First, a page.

We all seem to have lost our sense of proportion. Why are the political leaders of the United States and the major media talking of impeaching Bill Clinton for lies about sex, surely not the most important sins of his administration?
If Clinton is to be impeached, why do it for frivolous reasons? I can think of at least ten reasons to impeach him, for acts far more serious than his dalliance with Monica Lewinsky or his lies to Kenneth Starr. I am speaking of matters of life and death for large numbers of people.
1. Clinton approved, very early in his first administration, an armed attack on the compound of a religious sect in Waco, Texas, under circumstances which clearly did not warrant losing patience with negotiations and choosing a military solution. As a result of the attack, eighty-one people died, including men, women, and children.
2. Also in that first year in office, in June of 1993, he sent bombers over Baghdad, claiming it was in response to a planned assassination of former President George Bush, visiting the Middle East. The \”evidence came from the notoriously corrupt Kuwaiti police. The U.S. claimed to be aiming at \”Intelligence Headquarters\”, but the bombs fell on a suburban neighborhood in Baghdad. At least six people were killed, including a prominent Iraqi artist and her husband.
3. While land mines strewn around the world continue to kill or cripple thousands of people each year, and although fifteen retired generals endorsed an immediate ban on all antipersonnel mines, the Clinton Administration refused to go along with a Canadian proposal for such a ban.
4. In Somalia, in June of 1993, with the country in a civil war, and people desperate for food, Clinton ordered a military operation to capture a popular Somali leader, General Adid. The result was the a thousand Somali casualties, soldiers and civilians, and a number of American Rangers. On June 15, according to the Associated Press, a U.S. helicopter fired a missile into a residential area of Mogadishu, wounding 12 Somalis. Ambassador to Somalia Robert Oakley later said the military operation was \”an unfortunate policy decision\”.
5. The Clinton Administration continued the embargoes on Cuba and Iraq, causing widespread misery in Cuba for lack of food and medicine, and hundreds of thousands of deaths in Iraq according to U.N. statistics. When Secretary of State Madeleine Albright was asked if the goal of putting pressure on Saddam Hussein was worth the lives of large numbers of Iraqi children, she responded: \”we think it is worth it.\”
6. Claiming that he was introducing \”welfare reform\”, President Clinton in the summer of 1996 signed a law to end the federal government\’s guarantee, created under the New Deal, of financial help to poor families with dependent children. The Los Angeles Times reported: \”As … families battle a new five-year limit on cash benefits…health experts anticipate a resurgence of tuberculosis and sexually transmitted diseases….\”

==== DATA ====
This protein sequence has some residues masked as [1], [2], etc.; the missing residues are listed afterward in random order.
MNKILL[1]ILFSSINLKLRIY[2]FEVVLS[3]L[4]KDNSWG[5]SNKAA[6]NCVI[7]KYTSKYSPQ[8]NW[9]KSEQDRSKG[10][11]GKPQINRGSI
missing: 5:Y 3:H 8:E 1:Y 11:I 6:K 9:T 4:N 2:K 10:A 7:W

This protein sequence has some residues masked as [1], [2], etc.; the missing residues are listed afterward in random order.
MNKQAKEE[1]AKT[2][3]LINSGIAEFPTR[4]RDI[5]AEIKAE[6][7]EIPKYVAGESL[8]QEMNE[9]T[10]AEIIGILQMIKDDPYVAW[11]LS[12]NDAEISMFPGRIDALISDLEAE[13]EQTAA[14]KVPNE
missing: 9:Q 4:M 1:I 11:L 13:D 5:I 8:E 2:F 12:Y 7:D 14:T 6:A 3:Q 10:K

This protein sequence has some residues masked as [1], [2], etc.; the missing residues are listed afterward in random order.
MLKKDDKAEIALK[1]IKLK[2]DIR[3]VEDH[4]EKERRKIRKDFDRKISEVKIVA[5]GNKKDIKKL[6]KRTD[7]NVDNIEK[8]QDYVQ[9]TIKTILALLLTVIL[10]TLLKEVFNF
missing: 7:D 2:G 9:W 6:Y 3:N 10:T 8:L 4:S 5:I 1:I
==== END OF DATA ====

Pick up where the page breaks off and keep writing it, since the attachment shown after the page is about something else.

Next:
7. The Clinton Administration continued to spend $250 billion a year for the military, putting into jeopardy the lives and health of large numbers of Americans. Clinton was willing to spend two billion dollars each for the \”stealth bomber\” (the total cost would be 42 billion dollars) while putting perhaps a million people in jeopardy by taking away their federal benefits. .
8. With millions of people either homeless or living under desperate conditions and needing low-cost housing, the President in 1996 signed the \”Crime Bill\”, which allocated eight billion dollars to build new prisons.
9. Early in his first term Clinton signed legislation cutting funds for state resource centers that supplied lawyers to indigent prisoners. The result, according to Bob Herbert writing in the New York Times was that a man facing the death penalty in Georgia had to appear at a habeas corpus proceeding without a lawyer.
10. More recently, this summer of 1998, Clinton, wanting to react to the terrorist bombing of American embassies in Africa, bombed Afghanistan and the Sudan. He claimed that the Sudanese target was a plant producing nerve gas, but could not produce convincing evidence for this. Almost immediately, it became clear that the plant, contrary to the American claim, had been producing half the medicines used in Uganda. People there would die as a result of that bombing.
I am not seriously proposing to impeach Clinton for these actions, because they are not different in essence, from the policies of almost all American presidents, especially since the second World War when the United States became a military state. Both parties, Democratic and Republican have gone along with such policies. I simply wanted to put the cries for impeachment into a wider perspective, to restore a sense of proportion to our indignation, and to throw light on matters far more important than the president\’s sex life.
Howard Zinn is the author of A People\’s History of the United States and Professor Emeritus at Boston University.